Blind Pedestrian Getting Help for Dangerous Intersection

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A Maryland man who recently lost his eyesight begged the state for a safer crosswalk near his Bowie neighborhood, and changes are being made after News4 first told his story Thursday afternoon.

Matthew Barclay lost his sight two years ago.

“It happened pretty fast,” he said. “It was gone in about two to three days.”

Lerner Place crosses Maryland Route 197 about half a mile from Highway 50.

“That's the biggest challenge is getting across the road,” Barclay said.

Fast moving cars stand between Barclay and the walking trail on the other side. 

“I have no central vision so everything that I look at disappears,” he said.

His seeing-eye dog, Neon, won't allow him to cross.

“If I try to go, he'll prevent me from moving forward,” Barclay said. “His whole job is to keep me safe.”

Barclay's neighbor Jim Crowne crosses this road every day for walks, and he wants it to be safer, too.

“I have got no vision impairment, but I've got plenty of fear,” he said.

Barclay complained to Maryland State Highway Administration, which owns the road. They sent out engineers. 

“They all agreed that it was too dangerous for me to cross here, that the traffic patterns were too fast,” Barclay said.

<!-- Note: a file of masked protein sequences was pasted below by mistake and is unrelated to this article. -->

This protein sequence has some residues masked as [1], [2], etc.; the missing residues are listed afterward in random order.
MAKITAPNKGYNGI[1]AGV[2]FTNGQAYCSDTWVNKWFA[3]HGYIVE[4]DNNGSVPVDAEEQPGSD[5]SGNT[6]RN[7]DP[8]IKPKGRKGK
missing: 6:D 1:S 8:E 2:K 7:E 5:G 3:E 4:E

They also said they might not be able to do anything to make it safer for him. 

“There doesn't seem to be any debate about the danger of the intersection,” Maryland Del. Geraldine Valentino-Smith, District 23A, said. “The debate is about what he's entitled to in terms of an accommodation.”

Valentino-Smith, who lives near Barclay, said state highway officials believe the road is somehow grandfathered and not subject to the Americans With Disabilities Act. She disagreed with their assessment. 

“The intent of the ADA was to make sure that everyone has universal access,” she said. “We are all striving for that.”

“Although I wanted a pedestrian signal, I would accept anything at this point because I can't get across this street safely,” Barclay said.

Since first airing Barclay’s story, News4 received a statement from the Maryland Department of Transportation's State Highway Administration, saying in part, “MDOT SHA is pleased to inform you that a marked crossing with associated pedestrian signs and down arrows is being recommended for the south leg of MD 197 at Lerner Place. In addition, there will be stop lines with ‘Stop Here for Pedestrians’ signing along both directions of MD 197 approaching the crossing.”

The statement goes on to say they plan to get the work done before the end of the year.

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